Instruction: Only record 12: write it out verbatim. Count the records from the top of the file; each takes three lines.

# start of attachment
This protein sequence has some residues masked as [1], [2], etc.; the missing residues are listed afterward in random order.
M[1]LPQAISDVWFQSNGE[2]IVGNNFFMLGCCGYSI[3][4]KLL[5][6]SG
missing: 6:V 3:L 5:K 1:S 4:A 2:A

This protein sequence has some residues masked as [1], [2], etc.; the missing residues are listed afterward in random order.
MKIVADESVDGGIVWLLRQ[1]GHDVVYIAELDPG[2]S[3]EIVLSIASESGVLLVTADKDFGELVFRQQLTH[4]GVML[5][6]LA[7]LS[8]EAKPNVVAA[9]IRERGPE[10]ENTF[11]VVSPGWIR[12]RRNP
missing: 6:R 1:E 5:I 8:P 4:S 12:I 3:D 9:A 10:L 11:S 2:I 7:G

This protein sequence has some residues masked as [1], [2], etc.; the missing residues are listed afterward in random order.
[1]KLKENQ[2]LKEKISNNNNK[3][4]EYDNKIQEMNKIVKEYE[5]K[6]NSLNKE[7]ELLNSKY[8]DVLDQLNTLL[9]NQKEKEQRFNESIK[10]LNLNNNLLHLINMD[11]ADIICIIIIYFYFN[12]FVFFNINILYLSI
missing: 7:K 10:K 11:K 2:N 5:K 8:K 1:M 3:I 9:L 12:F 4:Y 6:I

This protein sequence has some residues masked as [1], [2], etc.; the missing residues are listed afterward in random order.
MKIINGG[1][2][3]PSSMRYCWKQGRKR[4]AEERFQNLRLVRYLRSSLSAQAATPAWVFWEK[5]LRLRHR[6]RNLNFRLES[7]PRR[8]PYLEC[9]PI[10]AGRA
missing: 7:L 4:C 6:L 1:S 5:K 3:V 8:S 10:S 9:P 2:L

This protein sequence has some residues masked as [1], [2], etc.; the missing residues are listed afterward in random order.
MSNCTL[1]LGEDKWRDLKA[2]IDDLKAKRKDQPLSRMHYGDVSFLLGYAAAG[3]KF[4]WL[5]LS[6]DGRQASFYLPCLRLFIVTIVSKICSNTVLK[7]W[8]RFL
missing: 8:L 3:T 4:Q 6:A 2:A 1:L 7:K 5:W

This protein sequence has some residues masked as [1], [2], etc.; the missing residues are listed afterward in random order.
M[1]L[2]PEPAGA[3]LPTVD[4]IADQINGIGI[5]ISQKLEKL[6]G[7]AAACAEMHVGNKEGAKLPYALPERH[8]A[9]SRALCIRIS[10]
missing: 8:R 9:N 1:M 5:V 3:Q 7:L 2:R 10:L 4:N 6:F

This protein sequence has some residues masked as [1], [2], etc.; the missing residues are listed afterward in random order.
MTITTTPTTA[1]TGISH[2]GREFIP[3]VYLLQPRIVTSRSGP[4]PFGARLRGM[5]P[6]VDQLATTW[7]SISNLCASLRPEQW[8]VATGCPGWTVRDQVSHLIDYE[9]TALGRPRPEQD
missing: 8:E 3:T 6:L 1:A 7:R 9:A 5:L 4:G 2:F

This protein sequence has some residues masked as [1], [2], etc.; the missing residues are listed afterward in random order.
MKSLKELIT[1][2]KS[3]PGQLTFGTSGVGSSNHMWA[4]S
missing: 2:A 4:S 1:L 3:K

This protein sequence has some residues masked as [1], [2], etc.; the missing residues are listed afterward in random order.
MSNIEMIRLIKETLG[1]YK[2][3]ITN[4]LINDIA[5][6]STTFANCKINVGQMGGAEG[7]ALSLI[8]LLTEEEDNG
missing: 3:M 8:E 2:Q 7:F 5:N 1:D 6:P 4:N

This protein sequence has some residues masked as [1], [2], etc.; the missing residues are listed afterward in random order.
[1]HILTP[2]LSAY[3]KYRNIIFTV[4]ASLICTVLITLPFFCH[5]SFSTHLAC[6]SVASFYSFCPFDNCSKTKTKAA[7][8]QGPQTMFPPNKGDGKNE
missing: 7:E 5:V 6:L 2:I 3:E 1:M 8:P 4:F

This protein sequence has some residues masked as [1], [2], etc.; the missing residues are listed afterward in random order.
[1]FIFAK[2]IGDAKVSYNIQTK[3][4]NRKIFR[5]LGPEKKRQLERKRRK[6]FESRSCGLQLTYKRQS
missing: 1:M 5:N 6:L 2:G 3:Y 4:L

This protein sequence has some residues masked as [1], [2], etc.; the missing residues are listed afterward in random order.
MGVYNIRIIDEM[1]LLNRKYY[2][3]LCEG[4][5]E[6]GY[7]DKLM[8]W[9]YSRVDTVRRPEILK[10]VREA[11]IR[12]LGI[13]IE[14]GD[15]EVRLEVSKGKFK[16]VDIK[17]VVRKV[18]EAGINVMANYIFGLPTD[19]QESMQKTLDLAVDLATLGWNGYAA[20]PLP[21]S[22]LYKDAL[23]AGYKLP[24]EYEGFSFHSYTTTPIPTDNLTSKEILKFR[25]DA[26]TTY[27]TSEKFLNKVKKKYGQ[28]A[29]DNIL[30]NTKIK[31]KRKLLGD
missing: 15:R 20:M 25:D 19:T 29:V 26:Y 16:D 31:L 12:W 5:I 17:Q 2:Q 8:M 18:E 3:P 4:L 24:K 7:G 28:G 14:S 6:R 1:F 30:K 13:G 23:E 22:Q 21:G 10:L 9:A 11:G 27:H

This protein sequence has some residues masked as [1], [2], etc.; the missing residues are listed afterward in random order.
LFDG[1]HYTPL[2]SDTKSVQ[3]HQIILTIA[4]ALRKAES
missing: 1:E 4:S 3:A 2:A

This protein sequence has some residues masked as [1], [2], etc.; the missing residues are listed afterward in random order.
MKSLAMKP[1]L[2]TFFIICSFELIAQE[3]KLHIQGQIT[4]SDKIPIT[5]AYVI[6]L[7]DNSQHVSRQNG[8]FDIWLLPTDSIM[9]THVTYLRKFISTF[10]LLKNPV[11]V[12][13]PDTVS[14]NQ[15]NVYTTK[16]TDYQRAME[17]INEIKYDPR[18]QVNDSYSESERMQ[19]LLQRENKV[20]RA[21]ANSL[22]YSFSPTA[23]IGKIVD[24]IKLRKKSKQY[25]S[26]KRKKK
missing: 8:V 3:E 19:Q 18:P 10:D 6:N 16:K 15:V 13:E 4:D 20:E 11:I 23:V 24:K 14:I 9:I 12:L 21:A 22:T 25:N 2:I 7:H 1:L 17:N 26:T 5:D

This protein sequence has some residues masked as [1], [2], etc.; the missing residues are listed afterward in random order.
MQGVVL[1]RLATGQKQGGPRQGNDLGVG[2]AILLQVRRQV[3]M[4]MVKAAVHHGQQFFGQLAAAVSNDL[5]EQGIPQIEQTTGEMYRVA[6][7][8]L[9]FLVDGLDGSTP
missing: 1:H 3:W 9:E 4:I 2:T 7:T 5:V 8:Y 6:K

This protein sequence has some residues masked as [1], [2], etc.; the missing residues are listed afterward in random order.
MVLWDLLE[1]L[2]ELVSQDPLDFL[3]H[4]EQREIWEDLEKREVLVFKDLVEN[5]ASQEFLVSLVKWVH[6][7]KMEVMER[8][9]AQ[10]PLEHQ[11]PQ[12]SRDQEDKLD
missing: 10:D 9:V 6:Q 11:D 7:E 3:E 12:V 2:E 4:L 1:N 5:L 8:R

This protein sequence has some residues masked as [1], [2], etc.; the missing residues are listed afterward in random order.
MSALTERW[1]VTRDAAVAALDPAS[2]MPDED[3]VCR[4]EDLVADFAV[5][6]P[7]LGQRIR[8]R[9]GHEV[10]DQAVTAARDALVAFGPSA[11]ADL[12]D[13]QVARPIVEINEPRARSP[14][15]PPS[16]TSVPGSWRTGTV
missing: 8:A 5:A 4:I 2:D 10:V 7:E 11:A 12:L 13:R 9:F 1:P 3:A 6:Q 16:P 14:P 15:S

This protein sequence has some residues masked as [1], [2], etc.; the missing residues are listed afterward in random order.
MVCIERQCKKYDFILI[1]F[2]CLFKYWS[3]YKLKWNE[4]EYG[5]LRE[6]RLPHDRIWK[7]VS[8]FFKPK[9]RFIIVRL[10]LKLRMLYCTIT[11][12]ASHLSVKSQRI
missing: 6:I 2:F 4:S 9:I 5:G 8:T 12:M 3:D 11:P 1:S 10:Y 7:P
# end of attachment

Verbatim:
This protein sequence has some residues masked as [1], [2], etc.; the missing residues are listed afterward in random order.
MGVYNIRIIDEM[1]LLNRKYY[2][3]LCEG[4][5]E[6]GY[7]DKLM[8]W[9]YSRVDTVRRPEILK[10]VREA[11]IR[12]LGI[13]IE[14]GD[15]EVRLEVSKGKFK[16]VDIK[17]VVRKV[18]EAGINVMANYIFGLPTD[19]QESMQKTLDLAVDLATLGWNGYAA[20]PLP[21]S[22]LYKDAL[23]AGYKLP[24]EYEGFSFHSYTTTPIPTDNLTSKEILKFR[25]DA[26]TTY[27]TSEKFLNKVKKKYGQ[28]A[29]DNIL[30]NTKIK[31]KRKLLGD
missing: 15:R 20:M 25:D 19:T 29:V 26:Y 16:D 31:L 12:W 5:I 17:Q 2:Q 8:M 18:E 3:P 4:L 24:K 7:G 28:G 14:S 6:R 1:F 30:K 13:G 23:E 22:Q 21:G 10:L 9:A 11:G 27:H